Problems Associated With RIF

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Reduction in Force (RIF) is a move that may be necessary for an organization’s survival, but it brings along several complications in its wake because it spells job loss for many. A successful implementation of RIF requires a sound plan that covers all sides possible if the aim of cutting costs and increasing productivity is to be met.

Companies often take the help of software solutions to arrive at an objective assessment of its human capital and to facilitate decision making that minimizes risks. However, there are problems that may arise and invariably do, if the RIF is not planned and executed properly.

  • RIF or downsizing may incur significant legal costs for the organization if the employees who have been shown the door feel that they have been treated unfairly. The lawsuits may also result as desperate measures in a limping economy that does not provide adequate reemployment opportunities.
  • There may be a tougher stance adopted by labor unions and groups whenever any kind of negotiations come up with management.
  • There could be a slump in the morale of the employees. More often than not, it has been observed that employees who survive a RIF do not feel good about it and are plagued by survivor guilt. There may suffer from guilt, however much unfounded, about their coworkers being given a pink slip.
  • There may be insecurities for employees—perhaps that they would be asked to leave, if there were to be a next round of layoffs. This issue is critical especially as a badly handled RIF process engenders mistrust against the management which may be very hard to undo.
  • RIFs may make a dent in employee loyalty unless the whys and wherefores of the process are communicated clearly to everyone in the organization.
  • A new organizational structure with new roles and clearly defined functions and responsibilities needs to be visualized, planned and ready before the RIF is set in motion. Inability to have a sound restructuring plan in place could have serious consequences. Productivity will take a hit as confusion and ambiguity about communication channels prevails.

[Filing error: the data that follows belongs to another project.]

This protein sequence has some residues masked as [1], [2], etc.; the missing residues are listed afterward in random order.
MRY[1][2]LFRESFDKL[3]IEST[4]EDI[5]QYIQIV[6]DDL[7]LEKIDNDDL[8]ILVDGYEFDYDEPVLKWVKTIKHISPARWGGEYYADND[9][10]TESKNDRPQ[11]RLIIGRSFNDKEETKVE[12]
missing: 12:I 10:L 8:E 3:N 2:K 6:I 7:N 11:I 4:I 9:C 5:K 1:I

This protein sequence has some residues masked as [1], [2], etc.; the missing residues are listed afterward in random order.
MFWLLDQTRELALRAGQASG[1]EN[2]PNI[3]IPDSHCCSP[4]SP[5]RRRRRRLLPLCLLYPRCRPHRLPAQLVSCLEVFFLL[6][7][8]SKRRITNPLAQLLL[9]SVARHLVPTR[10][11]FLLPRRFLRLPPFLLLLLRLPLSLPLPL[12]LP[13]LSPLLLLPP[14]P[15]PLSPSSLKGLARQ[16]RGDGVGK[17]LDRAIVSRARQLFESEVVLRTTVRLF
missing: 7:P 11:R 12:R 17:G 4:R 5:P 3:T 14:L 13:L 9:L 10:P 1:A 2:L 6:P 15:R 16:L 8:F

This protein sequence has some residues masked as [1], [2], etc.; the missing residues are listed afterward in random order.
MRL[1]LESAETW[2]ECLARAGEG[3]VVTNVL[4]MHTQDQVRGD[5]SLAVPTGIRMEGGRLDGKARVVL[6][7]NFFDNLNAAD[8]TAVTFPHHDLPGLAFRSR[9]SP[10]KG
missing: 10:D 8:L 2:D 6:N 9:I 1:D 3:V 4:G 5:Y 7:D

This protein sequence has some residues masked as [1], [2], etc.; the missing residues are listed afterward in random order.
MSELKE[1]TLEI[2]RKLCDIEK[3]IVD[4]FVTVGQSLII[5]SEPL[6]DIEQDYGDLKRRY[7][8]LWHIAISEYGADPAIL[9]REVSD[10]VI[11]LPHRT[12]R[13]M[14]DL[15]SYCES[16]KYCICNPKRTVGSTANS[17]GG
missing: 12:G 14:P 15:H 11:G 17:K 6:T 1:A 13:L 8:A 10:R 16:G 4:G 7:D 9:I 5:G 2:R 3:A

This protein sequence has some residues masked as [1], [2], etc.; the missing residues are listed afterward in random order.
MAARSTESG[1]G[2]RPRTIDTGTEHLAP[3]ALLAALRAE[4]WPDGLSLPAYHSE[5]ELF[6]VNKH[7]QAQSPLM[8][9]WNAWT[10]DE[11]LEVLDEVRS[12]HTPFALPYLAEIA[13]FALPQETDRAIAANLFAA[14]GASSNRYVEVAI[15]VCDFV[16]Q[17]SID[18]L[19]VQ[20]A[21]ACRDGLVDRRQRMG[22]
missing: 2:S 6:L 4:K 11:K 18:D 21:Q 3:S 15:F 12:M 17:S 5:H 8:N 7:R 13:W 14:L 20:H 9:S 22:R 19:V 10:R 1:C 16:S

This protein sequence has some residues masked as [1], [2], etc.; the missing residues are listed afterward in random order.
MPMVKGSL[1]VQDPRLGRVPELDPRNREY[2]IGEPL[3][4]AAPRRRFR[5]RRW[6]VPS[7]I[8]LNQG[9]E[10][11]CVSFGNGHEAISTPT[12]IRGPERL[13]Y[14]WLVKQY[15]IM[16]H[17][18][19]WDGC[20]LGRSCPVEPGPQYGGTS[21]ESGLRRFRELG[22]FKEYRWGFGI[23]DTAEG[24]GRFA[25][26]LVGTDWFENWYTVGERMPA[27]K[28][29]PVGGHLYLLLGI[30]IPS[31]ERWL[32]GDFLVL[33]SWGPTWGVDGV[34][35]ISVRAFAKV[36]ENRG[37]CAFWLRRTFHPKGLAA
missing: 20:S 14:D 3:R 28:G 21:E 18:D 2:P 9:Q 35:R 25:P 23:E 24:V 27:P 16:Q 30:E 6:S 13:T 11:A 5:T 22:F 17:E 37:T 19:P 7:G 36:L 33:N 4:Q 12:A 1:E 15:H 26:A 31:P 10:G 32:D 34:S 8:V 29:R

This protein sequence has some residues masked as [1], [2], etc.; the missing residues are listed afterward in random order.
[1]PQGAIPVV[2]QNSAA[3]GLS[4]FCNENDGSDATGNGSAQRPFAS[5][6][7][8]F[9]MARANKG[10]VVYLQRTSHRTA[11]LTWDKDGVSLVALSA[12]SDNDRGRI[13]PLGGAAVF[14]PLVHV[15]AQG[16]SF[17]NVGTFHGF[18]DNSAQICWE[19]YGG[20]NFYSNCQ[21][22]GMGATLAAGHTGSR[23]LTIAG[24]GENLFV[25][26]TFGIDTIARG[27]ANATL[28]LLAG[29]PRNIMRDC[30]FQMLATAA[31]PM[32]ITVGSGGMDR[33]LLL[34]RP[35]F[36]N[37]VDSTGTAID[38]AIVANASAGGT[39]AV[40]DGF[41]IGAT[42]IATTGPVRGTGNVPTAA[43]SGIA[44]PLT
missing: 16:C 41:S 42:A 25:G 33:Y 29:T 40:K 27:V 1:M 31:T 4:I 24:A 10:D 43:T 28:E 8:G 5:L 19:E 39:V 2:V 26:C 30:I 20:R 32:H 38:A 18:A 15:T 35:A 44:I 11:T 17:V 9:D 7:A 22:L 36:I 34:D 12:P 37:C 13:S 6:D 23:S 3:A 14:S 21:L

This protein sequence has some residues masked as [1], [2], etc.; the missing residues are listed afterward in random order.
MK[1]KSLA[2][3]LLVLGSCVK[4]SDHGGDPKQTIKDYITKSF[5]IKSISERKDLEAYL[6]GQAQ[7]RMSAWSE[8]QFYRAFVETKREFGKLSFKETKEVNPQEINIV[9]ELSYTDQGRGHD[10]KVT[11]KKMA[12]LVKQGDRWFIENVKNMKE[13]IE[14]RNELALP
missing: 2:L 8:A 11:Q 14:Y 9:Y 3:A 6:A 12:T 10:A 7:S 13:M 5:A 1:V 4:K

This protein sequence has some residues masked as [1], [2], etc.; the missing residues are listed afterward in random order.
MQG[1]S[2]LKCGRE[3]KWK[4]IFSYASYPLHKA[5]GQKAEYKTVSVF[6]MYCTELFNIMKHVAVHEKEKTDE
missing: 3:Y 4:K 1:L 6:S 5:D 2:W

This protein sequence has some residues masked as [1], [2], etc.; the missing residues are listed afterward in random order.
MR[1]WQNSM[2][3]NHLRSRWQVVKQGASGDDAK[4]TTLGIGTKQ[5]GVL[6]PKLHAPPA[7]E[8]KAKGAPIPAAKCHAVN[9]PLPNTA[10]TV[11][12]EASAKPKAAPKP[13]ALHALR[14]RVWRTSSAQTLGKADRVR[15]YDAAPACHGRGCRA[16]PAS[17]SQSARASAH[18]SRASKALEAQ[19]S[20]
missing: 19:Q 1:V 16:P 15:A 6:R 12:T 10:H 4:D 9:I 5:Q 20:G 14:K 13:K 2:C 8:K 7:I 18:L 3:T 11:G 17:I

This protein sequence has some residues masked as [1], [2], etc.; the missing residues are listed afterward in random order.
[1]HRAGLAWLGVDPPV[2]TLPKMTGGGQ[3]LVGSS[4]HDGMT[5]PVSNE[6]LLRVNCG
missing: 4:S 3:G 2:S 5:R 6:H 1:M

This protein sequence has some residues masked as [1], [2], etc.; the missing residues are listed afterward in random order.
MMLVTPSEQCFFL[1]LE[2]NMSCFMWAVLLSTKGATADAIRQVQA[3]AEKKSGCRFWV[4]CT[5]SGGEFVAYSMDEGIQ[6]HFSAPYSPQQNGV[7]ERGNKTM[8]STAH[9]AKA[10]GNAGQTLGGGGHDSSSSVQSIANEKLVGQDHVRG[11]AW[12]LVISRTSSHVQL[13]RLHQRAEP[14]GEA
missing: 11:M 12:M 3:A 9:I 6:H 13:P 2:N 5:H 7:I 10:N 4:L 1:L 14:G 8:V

• Employees take longer in adjusting to new setups, day-to-day functioning is hampered and the net result may actually be a gain of inefficiencies.
  • Improper assessment of employees may result in laying off the wrong employees, a mistake that can cost an organization dearly.
  • A mismanaged RIF could result in poor customer service. A process tainted with flaws will lead to employees focusing on their own issues before they can give their best at the workplace. The customer understandably suffers in the process due to poor quality of service rendered to them.
  • The RIF spells many psychological issues for the employee whose services have been terminated, from depression to marital problems, etc.
  • Apart from the released employee, the managers and supervisors who become conduits of the bad news go through an extremely stressful period as well.
  • The process also ups the stakes for managers who will now be expected to yield better results with lesser resources. They may need to recalibrate their way of functioning and requirements.

The organizations that try to work out alternatives to RIF may need to draw up effective severance agreements that work for both—do justice to outgoing employees and sustain the employees that remain, without adding to its liabilities.

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